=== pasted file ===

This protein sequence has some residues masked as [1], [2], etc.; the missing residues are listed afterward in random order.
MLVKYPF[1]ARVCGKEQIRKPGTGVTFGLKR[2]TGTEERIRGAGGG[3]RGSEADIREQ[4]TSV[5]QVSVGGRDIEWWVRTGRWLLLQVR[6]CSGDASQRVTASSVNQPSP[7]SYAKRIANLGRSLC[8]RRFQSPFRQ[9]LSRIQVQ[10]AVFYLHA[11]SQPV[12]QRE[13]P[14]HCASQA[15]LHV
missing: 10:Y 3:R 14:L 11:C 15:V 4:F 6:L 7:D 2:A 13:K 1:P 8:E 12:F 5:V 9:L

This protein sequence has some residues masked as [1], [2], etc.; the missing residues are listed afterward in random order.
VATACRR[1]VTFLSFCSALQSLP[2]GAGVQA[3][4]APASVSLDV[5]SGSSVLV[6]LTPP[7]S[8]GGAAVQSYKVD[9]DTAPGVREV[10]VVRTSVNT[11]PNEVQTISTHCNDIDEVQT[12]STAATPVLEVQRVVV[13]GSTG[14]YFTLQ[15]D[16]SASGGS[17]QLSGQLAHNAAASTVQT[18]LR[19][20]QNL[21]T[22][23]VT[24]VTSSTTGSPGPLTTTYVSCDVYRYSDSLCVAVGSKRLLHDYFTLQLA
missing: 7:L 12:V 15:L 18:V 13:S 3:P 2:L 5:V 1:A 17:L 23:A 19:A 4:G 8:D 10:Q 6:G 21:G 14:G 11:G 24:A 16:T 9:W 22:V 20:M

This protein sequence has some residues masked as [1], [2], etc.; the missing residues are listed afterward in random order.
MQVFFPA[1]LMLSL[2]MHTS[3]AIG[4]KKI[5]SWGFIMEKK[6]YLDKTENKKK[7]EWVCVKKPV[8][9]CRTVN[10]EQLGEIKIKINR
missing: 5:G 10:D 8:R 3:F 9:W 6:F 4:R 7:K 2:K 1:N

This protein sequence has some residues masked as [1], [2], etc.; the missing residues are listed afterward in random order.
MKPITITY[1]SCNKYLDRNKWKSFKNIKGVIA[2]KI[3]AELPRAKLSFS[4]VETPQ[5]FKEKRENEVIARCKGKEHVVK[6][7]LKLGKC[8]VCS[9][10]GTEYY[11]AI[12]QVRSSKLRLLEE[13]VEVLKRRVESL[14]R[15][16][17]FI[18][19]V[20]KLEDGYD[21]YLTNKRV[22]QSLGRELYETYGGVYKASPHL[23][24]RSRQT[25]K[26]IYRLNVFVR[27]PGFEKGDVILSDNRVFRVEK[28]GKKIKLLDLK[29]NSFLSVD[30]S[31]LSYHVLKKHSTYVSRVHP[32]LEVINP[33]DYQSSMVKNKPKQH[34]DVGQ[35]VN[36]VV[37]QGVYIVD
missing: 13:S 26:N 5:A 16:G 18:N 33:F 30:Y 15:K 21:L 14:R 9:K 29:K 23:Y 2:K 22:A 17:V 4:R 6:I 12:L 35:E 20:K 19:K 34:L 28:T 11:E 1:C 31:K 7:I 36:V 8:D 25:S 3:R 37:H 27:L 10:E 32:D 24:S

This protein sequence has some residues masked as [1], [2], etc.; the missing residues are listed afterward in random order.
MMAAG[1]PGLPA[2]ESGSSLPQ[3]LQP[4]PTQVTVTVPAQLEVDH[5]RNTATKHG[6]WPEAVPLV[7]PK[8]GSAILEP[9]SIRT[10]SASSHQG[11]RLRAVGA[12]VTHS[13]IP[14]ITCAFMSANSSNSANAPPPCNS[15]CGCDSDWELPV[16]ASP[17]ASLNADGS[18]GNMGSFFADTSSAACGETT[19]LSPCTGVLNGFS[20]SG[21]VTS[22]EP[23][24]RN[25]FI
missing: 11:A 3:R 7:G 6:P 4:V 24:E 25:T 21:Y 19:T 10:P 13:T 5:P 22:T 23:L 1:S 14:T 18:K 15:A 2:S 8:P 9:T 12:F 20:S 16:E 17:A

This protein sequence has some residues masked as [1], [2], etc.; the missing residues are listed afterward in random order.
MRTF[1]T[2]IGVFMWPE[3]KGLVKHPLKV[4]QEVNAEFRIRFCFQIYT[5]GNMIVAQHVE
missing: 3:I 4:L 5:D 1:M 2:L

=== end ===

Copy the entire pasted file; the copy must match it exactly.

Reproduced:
This protein sequence has some residues masked as [1], [2], etc.; the missing residues are listed afterward in random order.
MLVKYPF[1]ARVCGKEQIRKPGTGVTFGLKR[2]TGTEERIRGAGGG[3]RGSEADIREQ[4]TSV[5]QVSVGGRDIEWWVRTGRWLLLQVR[6]CSGDASQRVTASSVNQPSP[7]SYAKRIANLGRSLC[8]RRFQSPFRQ[9]LSRIQVQ[10]AVFYLHA[11]SQPV[12]QRE[13]P[14]HCASQA[15]LHV
missing: 10:Y 3:R 14:L 11:C 15:V 4:F 6:L 7:D 2:A 13:K 1:P 8:E 12:F 5:V 9:L

This protein sequence has some residues masked as [1], [2], etc.; the missing residues are listed afterward in random order.
VATACRR[1]VTFLSFCSALQSLP[2]GAGVQA[3][4]APASVSLDV[5]SGSSVLV[6]LTPP[7]S[8]GGAAVQSYKVD[9]DTAPGVREV[10]VVRTSVNT[11]PNEVQTISTHCNDIDEVQT[12]STAATPVLEVQRVVV[13]GSTG[14]YFTLQ[15]D[16]SASGGS[17]QLSGQLAHNAAASTVQT[18]LR[19][20]QNL[21]T[22][23]VT[24]VTSSTTGSPGPLTTTYVSCDVYRYSDSLCVAVGSKRLLHDYFTLQLA
missing: 7:L 12:V 15:L 18:V 13:S 3:P 2:L 5:V 1:A 17:L 23:A 19:A 4:G 8:D 10:Q 6:G 21:G 14:G 11:G 24:A 16:T 9:W 22:V 20:M

This protein sequence has some residues masked as [1], [2], etc.; the missing residues are listed afterward in random order.
MQVFFPA[1]LMLSL[2]MHTS[3]AIG[4]KKI[5]SWGFIMEKK[6]YLDKTENKKK[7]EWVCVKKPV[8][9]CRTVN[10]EQLGEIKIKINR
missing: 5:G 10:D 8:R 3:F 9:W 6:F 4:R 7:K 2:K 1:N

This protein sequence has some residues masked as [1], [2], etc.; the missing residues are listed afterward in random order.
MKPITITY[1]SCNKYLDRNKWKSFKNIKGVIA[2]KI[3]AELPRAKLSFS[4]VETPQ[5]FKEKRENEVIARCKGKEHVVK[6][7]LKLGKC[8]VCS[9][10]GTEYY[11]AI[12]QVRSSKLRLLEE[13]VEVLKRRVESL[14]R[15][16][17]FI[18][19]V[20]KLEDGYD[21]YLTNKRV[22]QSLGRELYETYGGVYKASPHL[23][24]RSRQT[25]K[26]IYRLNVFVR[27]PGFEKGDVILSDNRVFRVEK[28]GKKIKLLDLK[29]NSFLSVD[30]S[31]LSYHVLKKHSTYVSRVHP[32]LEVINP[33]DYQSSMVKNKPKQH[34]DVGQ[35]VN[36]VV[37]QGVYIVD
missing: 13:S 26:N 5:A 16:G 18:N 33:F 30:Y 15:K 21:L 14:R 9:K 29:K 23:Y 2:K 22:A 17:V 4:R 6:I 12:L 35:E 20:K 19:K 34:L 28:T 11:E 1:C 31:K 7:I 36:V 8:D 25:S 3:R 37:H 27:L 10:E 32:D 24:S

This protein sequence has some residues masked as [1], [2], etc.; the missing residues are listed afterward in random order.
MMAAG[1]PGLPA[2]ESGSSLPQ[3]LQP[4]PTQVTVTVPAQLEVDH[5]RNTATKHG[6]WPEAVPLV[7]PK[8]GSAILEP[9]SIRT[10]SASSHQG[11]RLRAVGA[12]VTHS[13]IP[14]ITCAFMSANSSNSANAPPPCNS[15]CGCDSDWELPV[16]ASP[17]ASLNADGS[18]GNMGSFFADTSSAACGETT[19]LSPCTGVLNGFS[20]SG[21]VTS[22]EP[23][24]RN[25]FI
missing: 11:A 3:R 7:G 6:P 4:V 24:E 25:T 21:Y 19:T 10:P 13:T 5:P 22:T 23:L 1:S 14:T 18:K 15:A 2:S 8:P 9:T 12:F 20:S 16:E 17:A

This protein sequence has some residues masked as [1], [2], etc.; the missing residues are listed afterward in random order.
MRTF[1]T[2]IGVFMWPE[3]KGLVKHPLKV[4]QEVNAEFRIRFCFQIYT[5]GNMIVAQHVE
missing: 3:I 4:L 5:D 1:M 2:L